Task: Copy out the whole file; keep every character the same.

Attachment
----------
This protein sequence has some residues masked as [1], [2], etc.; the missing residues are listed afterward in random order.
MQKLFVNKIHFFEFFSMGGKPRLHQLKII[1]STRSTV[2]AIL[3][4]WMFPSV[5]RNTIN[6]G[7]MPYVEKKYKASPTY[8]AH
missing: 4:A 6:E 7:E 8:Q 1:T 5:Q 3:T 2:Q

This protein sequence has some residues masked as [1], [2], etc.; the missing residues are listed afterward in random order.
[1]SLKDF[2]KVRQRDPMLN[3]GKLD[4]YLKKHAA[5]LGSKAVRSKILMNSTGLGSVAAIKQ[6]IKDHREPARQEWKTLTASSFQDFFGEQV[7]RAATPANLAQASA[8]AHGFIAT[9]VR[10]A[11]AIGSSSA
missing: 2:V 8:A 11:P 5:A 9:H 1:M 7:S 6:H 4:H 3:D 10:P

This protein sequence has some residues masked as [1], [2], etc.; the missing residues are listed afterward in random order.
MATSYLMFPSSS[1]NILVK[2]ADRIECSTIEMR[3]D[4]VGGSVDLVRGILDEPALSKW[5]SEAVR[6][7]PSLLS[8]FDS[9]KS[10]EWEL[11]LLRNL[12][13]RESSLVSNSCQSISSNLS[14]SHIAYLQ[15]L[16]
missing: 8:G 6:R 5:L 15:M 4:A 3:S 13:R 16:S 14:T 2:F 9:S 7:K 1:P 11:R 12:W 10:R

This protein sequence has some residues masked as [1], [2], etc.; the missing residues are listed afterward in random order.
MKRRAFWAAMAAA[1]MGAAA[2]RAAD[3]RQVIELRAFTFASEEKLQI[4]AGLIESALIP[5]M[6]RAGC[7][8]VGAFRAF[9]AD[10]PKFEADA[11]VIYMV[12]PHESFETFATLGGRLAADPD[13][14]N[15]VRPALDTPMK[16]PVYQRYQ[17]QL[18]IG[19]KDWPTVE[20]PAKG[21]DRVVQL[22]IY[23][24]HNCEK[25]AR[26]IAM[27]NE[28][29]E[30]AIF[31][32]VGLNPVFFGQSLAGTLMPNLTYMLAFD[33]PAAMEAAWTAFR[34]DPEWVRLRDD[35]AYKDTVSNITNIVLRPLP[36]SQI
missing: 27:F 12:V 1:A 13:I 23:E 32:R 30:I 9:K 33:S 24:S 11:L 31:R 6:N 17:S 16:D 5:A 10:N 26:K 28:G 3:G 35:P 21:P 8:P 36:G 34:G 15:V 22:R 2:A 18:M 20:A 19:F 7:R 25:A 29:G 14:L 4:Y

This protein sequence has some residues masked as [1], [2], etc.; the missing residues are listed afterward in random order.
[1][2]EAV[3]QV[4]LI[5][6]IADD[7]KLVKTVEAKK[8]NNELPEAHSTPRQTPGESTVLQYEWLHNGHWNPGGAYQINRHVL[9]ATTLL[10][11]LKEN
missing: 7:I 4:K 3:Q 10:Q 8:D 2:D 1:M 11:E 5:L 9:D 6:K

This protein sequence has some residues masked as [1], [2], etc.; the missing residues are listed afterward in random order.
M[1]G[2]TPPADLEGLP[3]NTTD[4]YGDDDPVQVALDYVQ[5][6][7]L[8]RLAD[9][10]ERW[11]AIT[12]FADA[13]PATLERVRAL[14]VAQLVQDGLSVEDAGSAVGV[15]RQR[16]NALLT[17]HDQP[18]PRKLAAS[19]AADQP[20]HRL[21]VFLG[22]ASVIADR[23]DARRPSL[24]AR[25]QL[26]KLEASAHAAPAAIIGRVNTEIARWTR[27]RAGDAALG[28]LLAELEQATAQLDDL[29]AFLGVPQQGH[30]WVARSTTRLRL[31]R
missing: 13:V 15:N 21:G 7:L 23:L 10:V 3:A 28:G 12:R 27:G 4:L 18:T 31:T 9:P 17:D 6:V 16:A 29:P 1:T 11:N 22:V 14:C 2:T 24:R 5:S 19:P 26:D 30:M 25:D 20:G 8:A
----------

This protein sequence has some residues masked as [1], [2], etc.; the missing residues are listed afterward in random order.
MQKLFVNKIHFFEFFSMGGKPRLHQLKII[1]STRSTV[2]AIL[3][4]WMFPSV[5]RNTIN[6]G[7]MPYVEKKYKASPTY[8]AH
missing: 4:A 6:E 7:E 8:Q 1:T 5:Q 3:T 2:Q

This protein sequence has some residues masked as [1], [2], etc.; the missing residues are listed afterward in random order.
[1]SLKDF[2]KVRQRDPMLN[3]GKLD[4]YLKKHAA[5]LGSKAVRSKILMNSTGLGSVAAIKQ[6]IKDHREPARQEWKTLTASSFQDFFGEQV[7]RAATPANLAQASA[8]AHGFIAT[9]VR[10]A[11]AIGSSSA
missing: 2:V 8:A 11:P 5:A 9:H 1:M 7:S 6:H 4:H 3:D 10:P

This protein sequence has some residues masked as [1], [2], etc.; the missing residues are listed afterward in random order.
MATSYLMFPSSS[1]NILVK[2]ADRIECSTIEMR[3]D[4]VGGSVDLVRGILDEPALSKW[5]SEAVR[6][7]PSLLS[8]FDS[9]KS[10]EWEL[11]LLRNL[12][13]RESSLVSNSCQSISSNLS[14]SHIAYLQ[15]L[16]
missing: 8:G 6:R 5:L 15:M 4:A 3:S 13:R 16:S 14:T 2:F 9:S 7:K 1:P 11:R 12:W 10:R

This protein sequence has some residues masked as [1], [2], etc.; the missing residues are listed afterward in random order.
MKRRAFWAAMAAA[1]MGAAA[2]RAAD[3]RQVIELRAFTFASEEKLQI[4]AGLIESALIP[5]M[6]RAGC[7][8]VGAFRAF[9]AD[10]PKFEADA[11]VIYMV[12]PHESFETFATLGGRLAADPD[13][14]N[15]VRPALDTPMK[16]PVYQRYQ[17]QL[18]IG[19]KDWPTVE[20]PAKG[21]DRVVQL[22]IY[23][24]HNCEK[25]AR[26]IAM[27]NE[28][29]E[30]AIF[31][32]VGLNPVFFGQSLAGTLMPNLTYMLAFD[33]PAAMEAAWTAFR[34]DPEWVRLRDD[35]AYKDTVSNITNIVLRPLP[36]SQI
missing: 27:F 12:V 1:A 13:I 23:E 32:R 30:I 9:K 33:S 24:S 11:L 31:R 6:N 17:S 16:D 5:A 10:N 26:K 28:G 3:G 35:P 21:P 8:P 36:G 34:G 15:V 22:R 2:A 18:M 20:A 19:F 7:R 25:A 29:G 14:L 4:Y

This protein sequence has some residues masked as [1], [2], etc.; the missing residues are listed afterward in random order.
[1][2]EAV[3]QV[4]LI[5][6]IADD[7]KLVKTVEAKK[8]NNELPEAHSTPRQTPGESTVLQYEWLHNGHWNPGGAYQINRHVL[9]ATTLL[10][11]LKEN
missing: 7:I 4:K 3:Q 10:Q 8:D 2:D 1:M 11:E 5:L 9:D 6:K

This protein sequence has some residues masked as [1], [2], etc.; the missing residues are listed afterward in random order.
M[1]G[2]TPPADLEGLP[3]NTTD[4]YGDDDPVQVALDYVQ[5][6][7]L[8]RLAD[9][10]ERW[11]AIT[12]FADA[13]PATLERVRAL[14]VAQLVQDGLSVEDAGSAVGV[15]RQR[16]NALLT[17]HDQP[18]PRKLAAS[19]AADQP[20]HRL[21]VFLG[22]ASVIADR[23]DARRPSL[24]AR[25]QL[26]KLEASAHAAPAAIIGRVNTEIARWTR[27]RAGDAALG[28]LLAELEQATAQLDDL[29]AFLGVPQQGH[30]WVARSTTRLRL[31]R
missing: 13:V 15:N 21:G 7:L 23:L 10:V 3:A 28:G 12:R 27:G 4:L 18:T 31:T 9:P 17:D 6:V 16:A 29:P 1:T 11:N 22:V 14:C 2:T 24:R 5:S 19:P 26:D 30:M 25:D 20:G 8:A